On Thursday, December 6, 2012 at 1:00am my world was rocked. Not by my teenage daughter playing her music too loud. Nor by the sound of a car stereo blasting its way past our quiet house. No, this was far more sinister. And threatening.
I woke up to the disturbing sight of E in the hallway holding his head in his hands like a pumpkin leftover from Halloween. He must have switched on the light because I could see him so vividly heading towards our darkened bedroom. Like a zombie, one of the characters from The Walking Dead. He was stumbling and mumbling. I had been sleeping and had no idea what time it was, nor did I comprehend the scene that was unfolding.
Startled, dazed and confused I leapt from our bed. E stopped and did a 180, then shuffled off into the bathroom. I followed. I stood in the doorway and watched as he draped his face over the toilet bowl. His mouth agape.
“What’s wrong?” I cried. “What’s happening?”
E sounded like he had a mouth full of marbles. Saliva was pouring like clear corn syrup from his open mouth. A steady viscous stream of treacle. He continued to hold onto his head like it was a bowling ball. Burdensome, heavy and tiring. One false move and it could slip from his hands. Shatter everything.
Terror-struck, I asked again what was wrong.
This is what I heard:
This is the frenzied conversation that followed:
“Cancer! No-no-no! What do you mean? What do we do?”
“811? What is that?”
“I’m calling a nurse?”
So I called the nurses hotline. I was still dazed and confused. Still hadn’t registered what was happening. Everything was haywire. A living nightmare. A million thoughts were exploding in my mind all at once. I went from zero to the deepest darkest scariest place in no time flat. I lost it briefly. And then jumped into action. It was the only thing I knew how to do well. Act.
In our retro 40’s home, we have a little alcove in the hall where the phone is hung. It is directly across from the doorway to the bathroom so I had a clear vantage point to E’s agony. It was gut-wrenching to witness my love, my brawny man, so vulnerable and in such pain. Heartbreaking to see his beautiful blue eyes gripped with anxiety and distress.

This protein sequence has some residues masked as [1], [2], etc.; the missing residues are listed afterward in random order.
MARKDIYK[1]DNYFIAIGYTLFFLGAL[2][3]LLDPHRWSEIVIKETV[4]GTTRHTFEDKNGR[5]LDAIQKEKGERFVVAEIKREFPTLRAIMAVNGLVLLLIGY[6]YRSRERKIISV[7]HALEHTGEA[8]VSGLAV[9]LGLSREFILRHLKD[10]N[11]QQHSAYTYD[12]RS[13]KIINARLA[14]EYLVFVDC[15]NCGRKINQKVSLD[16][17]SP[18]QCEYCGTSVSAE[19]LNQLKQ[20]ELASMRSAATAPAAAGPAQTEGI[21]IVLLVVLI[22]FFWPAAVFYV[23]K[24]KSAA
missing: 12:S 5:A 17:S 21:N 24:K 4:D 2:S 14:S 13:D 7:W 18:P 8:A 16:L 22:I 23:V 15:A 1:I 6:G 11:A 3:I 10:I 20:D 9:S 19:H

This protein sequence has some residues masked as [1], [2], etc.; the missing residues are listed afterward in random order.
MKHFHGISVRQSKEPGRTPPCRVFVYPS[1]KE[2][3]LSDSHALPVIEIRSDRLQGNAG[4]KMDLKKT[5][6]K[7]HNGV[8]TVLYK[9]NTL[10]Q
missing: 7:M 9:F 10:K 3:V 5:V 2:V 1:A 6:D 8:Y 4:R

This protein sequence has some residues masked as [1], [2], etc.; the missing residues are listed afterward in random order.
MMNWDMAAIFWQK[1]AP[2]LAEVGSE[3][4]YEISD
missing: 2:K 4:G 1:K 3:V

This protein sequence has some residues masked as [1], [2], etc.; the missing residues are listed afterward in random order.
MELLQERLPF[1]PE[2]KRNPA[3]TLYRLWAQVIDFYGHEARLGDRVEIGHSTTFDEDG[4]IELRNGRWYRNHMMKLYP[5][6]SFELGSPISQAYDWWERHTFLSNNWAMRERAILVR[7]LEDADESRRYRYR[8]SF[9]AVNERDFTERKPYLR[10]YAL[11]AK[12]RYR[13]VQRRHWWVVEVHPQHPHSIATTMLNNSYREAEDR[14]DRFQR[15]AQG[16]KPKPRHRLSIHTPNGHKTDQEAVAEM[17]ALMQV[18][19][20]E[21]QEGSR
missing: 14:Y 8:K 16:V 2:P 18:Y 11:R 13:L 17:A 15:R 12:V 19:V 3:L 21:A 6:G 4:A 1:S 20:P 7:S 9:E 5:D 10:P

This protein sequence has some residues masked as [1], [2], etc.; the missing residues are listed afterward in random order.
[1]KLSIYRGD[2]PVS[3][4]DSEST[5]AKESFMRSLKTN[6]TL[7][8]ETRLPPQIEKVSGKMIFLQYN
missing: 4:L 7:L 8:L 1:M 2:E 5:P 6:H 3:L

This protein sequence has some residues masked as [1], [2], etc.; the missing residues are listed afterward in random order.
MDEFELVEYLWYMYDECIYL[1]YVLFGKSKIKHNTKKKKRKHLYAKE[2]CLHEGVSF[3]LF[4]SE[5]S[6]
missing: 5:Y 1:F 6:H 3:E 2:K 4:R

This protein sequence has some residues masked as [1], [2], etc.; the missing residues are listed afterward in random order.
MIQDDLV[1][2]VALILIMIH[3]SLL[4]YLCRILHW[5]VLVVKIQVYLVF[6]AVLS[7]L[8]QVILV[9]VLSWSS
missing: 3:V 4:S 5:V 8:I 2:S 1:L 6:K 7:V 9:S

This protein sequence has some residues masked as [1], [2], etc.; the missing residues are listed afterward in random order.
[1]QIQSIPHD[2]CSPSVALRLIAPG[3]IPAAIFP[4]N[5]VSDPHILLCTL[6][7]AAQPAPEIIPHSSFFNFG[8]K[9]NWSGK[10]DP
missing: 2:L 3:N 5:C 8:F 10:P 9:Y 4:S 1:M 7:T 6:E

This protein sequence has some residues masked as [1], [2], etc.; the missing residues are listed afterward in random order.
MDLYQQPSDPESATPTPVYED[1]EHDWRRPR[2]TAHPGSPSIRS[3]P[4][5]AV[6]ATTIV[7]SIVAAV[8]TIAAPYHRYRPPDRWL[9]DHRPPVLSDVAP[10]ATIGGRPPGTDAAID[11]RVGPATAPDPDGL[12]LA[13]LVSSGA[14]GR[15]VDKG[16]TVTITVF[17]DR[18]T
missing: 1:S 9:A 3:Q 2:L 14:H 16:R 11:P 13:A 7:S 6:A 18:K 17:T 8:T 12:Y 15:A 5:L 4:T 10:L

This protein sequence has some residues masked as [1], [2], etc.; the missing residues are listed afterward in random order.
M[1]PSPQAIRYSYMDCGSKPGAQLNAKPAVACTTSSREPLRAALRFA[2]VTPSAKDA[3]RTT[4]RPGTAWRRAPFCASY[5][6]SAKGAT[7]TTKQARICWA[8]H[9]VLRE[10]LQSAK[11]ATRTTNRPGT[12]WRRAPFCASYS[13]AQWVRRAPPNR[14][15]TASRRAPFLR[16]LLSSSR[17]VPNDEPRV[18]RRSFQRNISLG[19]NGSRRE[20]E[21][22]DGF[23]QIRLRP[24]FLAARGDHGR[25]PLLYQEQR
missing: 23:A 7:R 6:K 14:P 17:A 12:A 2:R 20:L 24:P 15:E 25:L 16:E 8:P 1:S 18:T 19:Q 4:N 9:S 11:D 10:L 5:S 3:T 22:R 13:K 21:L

I began to have this two-way conversation with E and the lovely (and calm) nurse on the other end of the phone. Her voice was soothing. Comforting. Reassuring.
I still didn’t understand fully what was going on at this point. I just knew it was bad. In every sense of the word. I explained to the nurse, as best I could, the symptoms that E was presenting. I’ve never been adept at understanding people who don’t speak English very well. I’m embarrassed to admit that accents are my Achilles Heel of communication. The mumbo jumbo dripping from E’s mouth was way beyond that. Nothing made sense. Partly because I was in a state of shock and what he was saying was simply unbelievable. Mystifying. Inconceivable. And partly because E was incapable of talking. It was like his mouth was full of bad food or dirty socks. Every word labored. Garbled. Distorted.
If it hadn’t been so terrifying, it would have been quite comical. We were participants in a game of charades where I had to “guess the symptoms.” I managed to figure out that he was experiencing severe pain in his mouth. His tongue was swollen. He couldn’t swallow. Saliva was pouring by the bucket full into his cupped hands. But he had no trouble breathing. The silver lining in the black cloud hanging over his head.
The nurse listened patiently and then offered two options. Either call an ambulance to take E to the hospital. Or drive him there. Since it was E’s life I gave him the choice.
Within minutes E, our daughter M and I were on our way to the hospital. I drove while E sat next to me in the front of the truck. M sat in the bumper seat in the back of the cab, her University textbooks in one hand, cell phone in the other.
The nerve-wracking journey across town was long, dark and eerily quiet. We hit every red light, which only exacerbated my frustration and fear. It seemed to take forever to get there.
As I drove I took E’s hand and held it tight. I didn’t want to ever let it go. Tears began to flow. Then anger.
We had a brief conversation that went something like this:
“Why didn’t you tell me you were having a biopsy?”
“I didn’t want to worry you.”
“Worry me? Look how well that worked out for you.”